Understanding what your personal auto policy has and how it transfers over to a rental car can help determine whether you need additional insurance offered by the rental insurance company.

  • Liability insurance: Your personal liability insurance will provide protection against any damage you do to another vehicle in your rental car if you’re at fault. 
  • Collision/Comprehensive insurance: Your collision insurance will protect you from any damage done to the rental vehicle and from any fees the rental insurance company may charge as a result of loss of income due to not being able to use the vehicle while it’s being repaired. 
  • Personal accident insurance: Your personal accident insurance will cover any bodily injuries you suffer if you’re in an accident in a rental car. 

When Should I Purchase Additional Rental Car Insurance? 

At such low costs, it’s easy to be tempted to add one or all of the insurance options offered by rental car companies. But if you have a comprehensive insurance plan, you most likely don’t need the extra insurance. 

Here are a few scenarios where you would consider the additional insurance:

  • If you don’t have collision and comprehensive coverage: If your personal auto policy is liability only, you’ll want to consider purchasing the collision damage waiver to protect yourself against any damage that may happen to the rental car itself.
  • If your liability limits are low:  In some states the mandated minimum liability coverage is as little as $15,000 per person. If you cause an accident that results in anything more than $15,000 in damage, you’ll be responsible for the difference.
  • If any of your personal insurance doesn’t extend to a rental car: If your health insurance does not offer coverage if you get injured in an accident while driving a rental car, then you may want to consider purchasing the personal accident insurance. 
  • If you’re renting a car internationally: If you’re renting a car outside the US you’ll have an entirely new set of rules and guidelines to understand. Most car insurance companies will not extend outside the US, so it’s smart to opt for the offered additional coverage.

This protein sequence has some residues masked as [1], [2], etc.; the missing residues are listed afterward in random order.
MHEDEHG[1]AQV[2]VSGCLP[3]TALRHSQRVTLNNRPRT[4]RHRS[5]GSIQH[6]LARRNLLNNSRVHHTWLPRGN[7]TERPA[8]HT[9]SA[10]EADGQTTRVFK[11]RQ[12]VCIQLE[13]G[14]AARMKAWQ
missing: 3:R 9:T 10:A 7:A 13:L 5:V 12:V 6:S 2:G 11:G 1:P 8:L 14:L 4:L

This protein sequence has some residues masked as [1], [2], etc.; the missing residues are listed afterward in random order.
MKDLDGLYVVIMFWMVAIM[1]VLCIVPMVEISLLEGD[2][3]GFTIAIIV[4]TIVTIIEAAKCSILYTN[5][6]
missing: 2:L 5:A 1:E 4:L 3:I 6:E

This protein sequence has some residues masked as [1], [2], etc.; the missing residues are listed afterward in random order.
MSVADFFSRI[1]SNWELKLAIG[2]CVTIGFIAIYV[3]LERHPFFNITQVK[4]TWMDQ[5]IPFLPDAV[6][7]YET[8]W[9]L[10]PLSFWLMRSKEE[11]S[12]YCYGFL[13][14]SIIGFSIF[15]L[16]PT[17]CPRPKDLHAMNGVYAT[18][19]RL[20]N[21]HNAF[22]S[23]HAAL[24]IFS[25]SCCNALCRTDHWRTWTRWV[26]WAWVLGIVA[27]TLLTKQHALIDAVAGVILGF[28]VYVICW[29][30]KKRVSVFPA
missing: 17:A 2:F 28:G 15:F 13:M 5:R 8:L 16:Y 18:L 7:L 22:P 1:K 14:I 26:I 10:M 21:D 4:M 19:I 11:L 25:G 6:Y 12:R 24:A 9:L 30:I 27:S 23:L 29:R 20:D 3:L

• If you’re renting a car in bad weather: If you’ll be driving a rental car in heightened dangerous driving conditions, like a winter storm, you may want to consider adding extra insurance. 

Understand What Insurance You Have to Know What You Need

The easiest way to know whether you need to purchase additional car rental insurance is to understand your risks and what your current insurance offers. 

If you’re in an accident in a rental car, the rental company will hold you responsible, not only for the damage, but also for the lost income from the car being out of service, any claims handling fees and administrative work, and sometimes the diminished value of the vehicle. 

If you’re not educated on your coverage, a small fender bender in a rental car could turn into a huge money pit for you. That's why our independent insurance agents can help break down your car insurance policy and let you know where you're covered and where you could use some help. 

They’re also available throughout the claims process and can answer any questions you have about your insurance policy should you get in an accident in your rental car. 

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TrustedChoice.com Article | Reviewed by Paul Martin